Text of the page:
Smithwick’s sent me down samples of the two finalists in their homebrew competition to try. They were well wrapped with bubble wrap to prevent breakage and straw for decoration. The labels are endearingly simple.
I started off with Sebastian’s Apple Pie Christmas Ale. This one had apples, cinnamon, nutmeg and ginger in the mix. It tasted like walking around a Christmas market. It was rich and warm but I found it a little hard going towards the end, half a bottle would have been enough. It’s 6.7%, so it’s not what you’d call a session beer anyway. That said, I’d say he achieved what he was aiming for.
Brian and Stephen’s Old Town Christmas Ale went down a slightly different road,
Now the political bit. Any time I post anything about ‘macro’ beer I get a bit of flack from the craft beer hardliners. The way I see it, everything isn’t black and white. The competition finalists in this case are made up, I heard an interview with them on the radio! Smithwick’s have stated that they are a smaller operation than say, Sam Adams, which is a little disingenuous, when they are owned by the rather large Diageo.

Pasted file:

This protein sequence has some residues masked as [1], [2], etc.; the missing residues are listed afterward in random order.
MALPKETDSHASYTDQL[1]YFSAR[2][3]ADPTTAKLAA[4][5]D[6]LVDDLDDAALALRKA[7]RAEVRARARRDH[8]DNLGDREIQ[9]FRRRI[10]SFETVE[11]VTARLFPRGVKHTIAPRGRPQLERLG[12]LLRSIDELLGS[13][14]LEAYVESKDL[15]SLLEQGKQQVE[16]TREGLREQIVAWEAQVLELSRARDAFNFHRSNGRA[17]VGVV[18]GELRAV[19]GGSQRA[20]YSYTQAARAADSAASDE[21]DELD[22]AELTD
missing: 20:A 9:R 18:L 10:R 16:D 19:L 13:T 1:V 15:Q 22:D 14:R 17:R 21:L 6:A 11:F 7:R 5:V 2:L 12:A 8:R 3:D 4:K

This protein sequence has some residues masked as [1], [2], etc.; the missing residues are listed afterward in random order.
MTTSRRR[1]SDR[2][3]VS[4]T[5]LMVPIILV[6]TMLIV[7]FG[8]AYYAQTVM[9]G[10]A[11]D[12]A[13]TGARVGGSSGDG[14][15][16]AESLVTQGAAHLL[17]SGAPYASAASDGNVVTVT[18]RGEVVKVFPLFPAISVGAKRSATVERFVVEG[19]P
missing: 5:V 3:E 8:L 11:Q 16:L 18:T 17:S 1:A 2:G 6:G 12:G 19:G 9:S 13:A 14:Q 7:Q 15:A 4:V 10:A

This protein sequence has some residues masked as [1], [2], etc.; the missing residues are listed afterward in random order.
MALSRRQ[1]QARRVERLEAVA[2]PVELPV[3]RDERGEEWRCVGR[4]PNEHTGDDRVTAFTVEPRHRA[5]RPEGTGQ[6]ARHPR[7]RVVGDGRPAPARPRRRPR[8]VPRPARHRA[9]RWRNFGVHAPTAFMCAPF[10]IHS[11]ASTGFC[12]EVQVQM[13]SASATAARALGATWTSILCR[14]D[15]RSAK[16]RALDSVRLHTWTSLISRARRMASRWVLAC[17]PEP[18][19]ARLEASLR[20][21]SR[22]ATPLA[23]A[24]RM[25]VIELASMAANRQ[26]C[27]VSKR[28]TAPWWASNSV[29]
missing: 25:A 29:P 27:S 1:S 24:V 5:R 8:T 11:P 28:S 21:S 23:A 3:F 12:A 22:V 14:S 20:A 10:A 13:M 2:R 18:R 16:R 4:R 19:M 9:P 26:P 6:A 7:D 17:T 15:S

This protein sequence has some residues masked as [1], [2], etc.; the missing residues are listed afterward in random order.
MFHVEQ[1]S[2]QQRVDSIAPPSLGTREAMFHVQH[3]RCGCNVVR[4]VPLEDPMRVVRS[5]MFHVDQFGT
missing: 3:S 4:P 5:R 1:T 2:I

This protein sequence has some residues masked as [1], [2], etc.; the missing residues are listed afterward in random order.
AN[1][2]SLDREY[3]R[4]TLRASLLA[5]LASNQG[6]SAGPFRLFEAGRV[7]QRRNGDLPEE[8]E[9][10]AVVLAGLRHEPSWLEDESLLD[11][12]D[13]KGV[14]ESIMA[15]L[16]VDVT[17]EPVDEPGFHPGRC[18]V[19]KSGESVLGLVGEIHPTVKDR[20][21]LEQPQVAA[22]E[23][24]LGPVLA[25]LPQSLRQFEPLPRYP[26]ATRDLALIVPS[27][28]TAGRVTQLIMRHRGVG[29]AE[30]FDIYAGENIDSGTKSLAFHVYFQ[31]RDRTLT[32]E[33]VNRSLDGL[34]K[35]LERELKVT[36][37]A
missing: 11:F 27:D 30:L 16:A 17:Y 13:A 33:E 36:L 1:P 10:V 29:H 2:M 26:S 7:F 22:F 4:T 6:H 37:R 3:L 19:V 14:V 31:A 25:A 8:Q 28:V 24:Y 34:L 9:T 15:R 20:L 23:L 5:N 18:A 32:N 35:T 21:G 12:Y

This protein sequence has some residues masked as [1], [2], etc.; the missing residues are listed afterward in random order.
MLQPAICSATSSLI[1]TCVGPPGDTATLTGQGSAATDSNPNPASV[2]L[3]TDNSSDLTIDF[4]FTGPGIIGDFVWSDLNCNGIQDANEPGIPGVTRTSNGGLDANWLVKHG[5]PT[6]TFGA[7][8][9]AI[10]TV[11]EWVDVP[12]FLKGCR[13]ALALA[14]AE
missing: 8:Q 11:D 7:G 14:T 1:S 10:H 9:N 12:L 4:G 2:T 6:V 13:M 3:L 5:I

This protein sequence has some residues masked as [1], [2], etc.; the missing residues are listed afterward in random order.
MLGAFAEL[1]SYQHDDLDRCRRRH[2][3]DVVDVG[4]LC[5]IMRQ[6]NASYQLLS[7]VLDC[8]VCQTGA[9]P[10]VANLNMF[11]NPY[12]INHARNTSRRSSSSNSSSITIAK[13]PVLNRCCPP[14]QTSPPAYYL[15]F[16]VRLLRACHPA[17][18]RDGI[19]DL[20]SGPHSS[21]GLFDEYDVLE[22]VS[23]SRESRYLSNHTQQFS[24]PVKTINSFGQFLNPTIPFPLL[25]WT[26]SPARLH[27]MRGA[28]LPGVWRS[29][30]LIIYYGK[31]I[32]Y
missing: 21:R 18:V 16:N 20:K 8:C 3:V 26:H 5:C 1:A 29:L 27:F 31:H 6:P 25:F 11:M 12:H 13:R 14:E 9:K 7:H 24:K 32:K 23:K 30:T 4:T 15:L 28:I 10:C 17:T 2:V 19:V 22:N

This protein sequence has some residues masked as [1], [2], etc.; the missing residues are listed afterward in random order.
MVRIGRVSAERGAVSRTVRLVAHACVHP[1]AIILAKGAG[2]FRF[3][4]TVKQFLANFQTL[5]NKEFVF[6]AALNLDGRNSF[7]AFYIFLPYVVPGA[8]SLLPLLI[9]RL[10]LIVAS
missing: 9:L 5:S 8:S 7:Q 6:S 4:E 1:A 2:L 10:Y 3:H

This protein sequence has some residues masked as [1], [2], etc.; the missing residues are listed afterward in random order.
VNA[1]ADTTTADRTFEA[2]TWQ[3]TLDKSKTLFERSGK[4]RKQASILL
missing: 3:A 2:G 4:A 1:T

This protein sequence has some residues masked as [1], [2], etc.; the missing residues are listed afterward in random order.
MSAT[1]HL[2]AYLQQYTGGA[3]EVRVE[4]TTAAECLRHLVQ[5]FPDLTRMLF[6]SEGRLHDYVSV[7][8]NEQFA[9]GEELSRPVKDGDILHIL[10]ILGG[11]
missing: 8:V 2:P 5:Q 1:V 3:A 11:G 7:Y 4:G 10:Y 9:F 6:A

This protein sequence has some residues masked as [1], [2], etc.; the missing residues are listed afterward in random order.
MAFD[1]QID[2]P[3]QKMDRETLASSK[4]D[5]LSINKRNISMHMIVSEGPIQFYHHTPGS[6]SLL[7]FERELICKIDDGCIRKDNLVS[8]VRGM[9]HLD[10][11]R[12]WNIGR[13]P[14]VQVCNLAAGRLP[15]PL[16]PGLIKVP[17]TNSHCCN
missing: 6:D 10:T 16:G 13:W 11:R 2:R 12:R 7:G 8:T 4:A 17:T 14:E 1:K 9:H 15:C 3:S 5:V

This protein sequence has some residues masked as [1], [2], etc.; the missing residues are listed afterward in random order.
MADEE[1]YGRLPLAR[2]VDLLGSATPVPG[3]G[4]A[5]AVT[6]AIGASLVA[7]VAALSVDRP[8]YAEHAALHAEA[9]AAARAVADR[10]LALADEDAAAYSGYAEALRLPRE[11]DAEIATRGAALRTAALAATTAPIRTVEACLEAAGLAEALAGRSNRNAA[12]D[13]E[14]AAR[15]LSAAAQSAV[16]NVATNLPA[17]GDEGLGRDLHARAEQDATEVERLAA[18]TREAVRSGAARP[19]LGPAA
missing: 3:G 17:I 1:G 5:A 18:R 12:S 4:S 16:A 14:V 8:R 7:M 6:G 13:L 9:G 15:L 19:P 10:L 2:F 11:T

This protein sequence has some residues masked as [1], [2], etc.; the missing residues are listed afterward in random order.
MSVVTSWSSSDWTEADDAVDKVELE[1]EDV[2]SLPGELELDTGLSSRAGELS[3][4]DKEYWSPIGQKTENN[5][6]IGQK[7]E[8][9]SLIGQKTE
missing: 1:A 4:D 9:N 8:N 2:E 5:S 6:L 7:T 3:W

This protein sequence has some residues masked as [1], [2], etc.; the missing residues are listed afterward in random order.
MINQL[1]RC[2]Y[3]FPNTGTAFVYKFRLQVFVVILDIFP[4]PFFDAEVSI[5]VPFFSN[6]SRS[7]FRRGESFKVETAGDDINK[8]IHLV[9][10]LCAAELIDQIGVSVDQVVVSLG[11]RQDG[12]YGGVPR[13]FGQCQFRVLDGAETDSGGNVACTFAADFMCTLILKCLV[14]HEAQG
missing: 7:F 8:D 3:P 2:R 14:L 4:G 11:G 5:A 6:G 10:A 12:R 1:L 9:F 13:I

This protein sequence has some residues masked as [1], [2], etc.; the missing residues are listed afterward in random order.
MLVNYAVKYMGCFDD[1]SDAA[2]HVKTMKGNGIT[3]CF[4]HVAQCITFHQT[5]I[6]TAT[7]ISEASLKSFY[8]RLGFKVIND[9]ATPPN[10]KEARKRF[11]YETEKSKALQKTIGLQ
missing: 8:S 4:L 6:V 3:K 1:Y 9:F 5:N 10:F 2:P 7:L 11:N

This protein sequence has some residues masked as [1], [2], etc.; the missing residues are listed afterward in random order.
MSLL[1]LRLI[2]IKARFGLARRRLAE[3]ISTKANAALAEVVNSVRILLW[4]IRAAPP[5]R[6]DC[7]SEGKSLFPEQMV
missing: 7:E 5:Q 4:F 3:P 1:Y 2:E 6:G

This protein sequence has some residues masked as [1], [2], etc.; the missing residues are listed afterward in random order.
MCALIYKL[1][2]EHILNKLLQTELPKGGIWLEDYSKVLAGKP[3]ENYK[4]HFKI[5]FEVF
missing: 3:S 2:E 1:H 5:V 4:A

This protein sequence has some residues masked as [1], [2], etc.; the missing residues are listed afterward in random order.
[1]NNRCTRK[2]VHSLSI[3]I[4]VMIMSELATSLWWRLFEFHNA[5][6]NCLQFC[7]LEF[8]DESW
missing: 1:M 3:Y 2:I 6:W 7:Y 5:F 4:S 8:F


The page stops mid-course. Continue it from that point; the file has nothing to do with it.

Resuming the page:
Wayne ‘Irish Beer Snob’ Dunne reminded me of something we were told at last year’s European Beer Bloggers Conference, ‘There’s no such thing as ‘Craft Beer Bloggers, just Beer Bloggers!’ When Guinness Open Gate bar opened recently the launch was attended by several ‘Irish Craft Beer’ brewers. Despite the fact that Ireland recently topped 100 craft brewing companies , it’s still a relatively small pond. The brewers, both macro and craft all know each other. ( I may be generalising a little but you know what I mean.) So what’s my point? I think I do what I can to promote Irish Craft Beer, here, on Twitter, with Athlone Beer Club and in person. In a conversion with a brewer, a cider maker and a beer distributor this year the sentiment was, a rising tide floats all the boats. If you can get the consumer open to trying something new this is good for everyone. Now again I’m aware I’m over simplifying and the small Irish craft brewers don’t have the same means, marketing budgets and distribution network as Heineken, Diageo and ABINBEVMOLSONCOORSMILLER but that’s beyond my control. I am going to continue doing what I can to promote Irish Craft Beer and if anything happens in the world where macro beer intersects with that I’ll be commenting on that. I hope that’s as clear as a muddy puddle. Thank you for reading. Sláinte!